The Leicesters’ poems in HM Deerbolt Prison

Adam Travis at Deerbolt Camp (1)

For the last three weeks, the project has been delivering workshops in HM Deerbolt Prison as part of a twelve-week programme.  So far, we have looked at topics including Victory Gardens, propaganda and Barnard Castle’s role during the war.  Last week, the inmates read about Deerbolt’s role as a military camp and looked at poems written by Private S. Strickland in the Teesdale Mercury.  This inspired them to write their own poems about their time at Deerbolt.  

On the departure of the 10th Leicestershire Battalion from Barnard Castle in November 1915, the Teesdale Mercury published a poem by Private A. Clarke that read:


“The Leicesters’ Farewell”

At last we are leaving, no longer we will stay,

For after many rumours we are really going away;

So we say good-bye to dear old Barney now,

For no longer will they hear the Leicesters’ old row.


“We are the Leicester boys” every day we sing,

And very oft in Barnet you’ve heard our voices ring;

So now we are leaving the dear old spot,

I’m sure our song by you will ne’er be forgot.


To Cannock we’re going, just one more new place,

But its old attractions can ne’er Barney replace;

For how we have liked it no word can express,

And in parting we’re feeling a kind of distress.


To fight for our country is the way for us all,

Some will come back, but others will fall;

But those who come back no doubt will say

That the best friends they had were Barney-way.


The girls, too, will feel lonely when we have gone,

For the Leicesters seemed attractive to every one;

But they must keep smi’ing all the whole day through

Till the return of the boys in khaki and blue.


Many, many friends we are leaving behind,

Who to us soldier boys have been so kind;

A welcome we had, none better could we wish,

So it’s a hard farewell we have now to wish.


We shall miss the old castle and river Tees,

And the museum, too, which all of us did please;

In fact the whole place, go where you would –

It was home from home, and extra kind of good.


So now, after many months we’ve to say good-bye,

To do our best for our country we will try;

So good-bye to Barney is the Leicesters’ farewell,

And pleasant tales of thee we can always tell.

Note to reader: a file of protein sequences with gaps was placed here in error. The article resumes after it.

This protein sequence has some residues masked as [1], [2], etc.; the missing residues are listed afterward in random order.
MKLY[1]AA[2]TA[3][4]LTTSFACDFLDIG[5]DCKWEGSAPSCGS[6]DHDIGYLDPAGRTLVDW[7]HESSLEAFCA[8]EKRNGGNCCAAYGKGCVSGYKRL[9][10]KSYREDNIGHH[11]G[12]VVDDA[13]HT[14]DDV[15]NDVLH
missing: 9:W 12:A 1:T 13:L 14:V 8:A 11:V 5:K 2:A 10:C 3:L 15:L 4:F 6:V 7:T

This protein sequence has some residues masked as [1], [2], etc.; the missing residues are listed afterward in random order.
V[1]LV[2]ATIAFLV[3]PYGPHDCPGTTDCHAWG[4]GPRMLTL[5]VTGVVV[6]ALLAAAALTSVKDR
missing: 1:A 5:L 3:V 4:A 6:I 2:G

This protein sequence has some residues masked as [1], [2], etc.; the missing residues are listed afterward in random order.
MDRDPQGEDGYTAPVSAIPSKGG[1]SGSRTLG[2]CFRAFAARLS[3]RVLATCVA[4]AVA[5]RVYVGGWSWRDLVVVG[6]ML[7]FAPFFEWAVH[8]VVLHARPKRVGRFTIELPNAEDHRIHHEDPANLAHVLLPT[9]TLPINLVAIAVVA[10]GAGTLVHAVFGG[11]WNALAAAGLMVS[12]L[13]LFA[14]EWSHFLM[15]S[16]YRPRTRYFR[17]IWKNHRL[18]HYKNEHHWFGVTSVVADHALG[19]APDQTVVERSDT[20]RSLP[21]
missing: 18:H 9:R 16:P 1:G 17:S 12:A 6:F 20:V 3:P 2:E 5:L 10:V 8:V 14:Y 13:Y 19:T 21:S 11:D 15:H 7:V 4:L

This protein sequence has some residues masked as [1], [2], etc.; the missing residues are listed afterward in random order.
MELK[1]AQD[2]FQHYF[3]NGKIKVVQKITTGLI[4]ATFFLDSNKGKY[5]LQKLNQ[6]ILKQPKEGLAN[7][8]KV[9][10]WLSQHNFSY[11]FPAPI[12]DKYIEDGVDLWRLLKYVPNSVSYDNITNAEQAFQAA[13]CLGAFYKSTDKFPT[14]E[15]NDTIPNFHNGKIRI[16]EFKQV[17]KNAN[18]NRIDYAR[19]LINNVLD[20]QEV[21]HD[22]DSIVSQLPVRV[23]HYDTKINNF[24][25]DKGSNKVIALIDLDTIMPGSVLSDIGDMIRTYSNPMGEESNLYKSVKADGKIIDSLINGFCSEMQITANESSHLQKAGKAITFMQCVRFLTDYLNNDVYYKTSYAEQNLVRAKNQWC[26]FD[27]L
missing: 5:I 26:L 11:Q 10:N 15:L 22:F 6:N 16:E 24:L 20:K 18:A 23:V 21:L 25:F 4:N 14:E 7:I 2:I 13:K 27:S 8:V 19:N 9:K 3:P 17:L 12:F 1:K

From one of the Leicester boys.


Here is a link to Private Clarke’s Farewell in the Teesdale Mercury:


However, a week later, the Mercury published a note from Private S. Strickland that stated, ‘The poetry, “The Leicesters’ Farewell”, was not composed by Private A. Clarke, but by myself.’  

The article then continues with another poem, written by Strickland, that reads:


“Farewell for the Present”


We have left dear old Barney to our dismay,

And on to Rugeley Camp wended our way;

The old memories still go through our mind

Of the old Barney friends who were so kind.


We could not forget them, though far away

We think of them all, and the town every day;

For we are the Leicester boys who can’t be beat,

And under our tunics good hearts do beat.


We’ve heard of the long faced now in Barney seen

By the girls who were come “Leicester’s Queen,”

But they must keep smiling, for days are in store

When they will see of the Leicesters a lot more.


Dear old Barney, the Leicesters’ second home.

We will think of thee wherever we roam;

So for the present we have to say good-bye,

And we drink your health till the glass is dry.


Yours respectfully, Private S. Strickland


Here is a link to Private S Strickland’s poem in the Teesdale Mercury:


Here is a link to the article detailing the Leicesters’ departure from Barnard Castle:


After reading these poems, one of the inmates wrote the following.  He entwines his own experience at Deerbolt with his thoughts about Deerbolt’s role during the war.


So we’re here in Barnard Castle, where so many soldiers slept.

Their memory does live on.

Their families well they wept.


Now there lies a prison gate,

So many of us waiting,

Until the time when we go home,

At times it is frustrating.


But as day falls inside these walls, we all understand,

That soldiers fought all those days to hold their children’s hands.


Life is so young for us and in time we will mend.

So in that tunnel you remember there is light at the end.


So upon release better yourself and make your life so bright,

Many of us will wear that armour, and where there’s love there’s fight.


We thank our families for staying so strong because at times it’s flying.

The love and support they give to us will always keep us trying.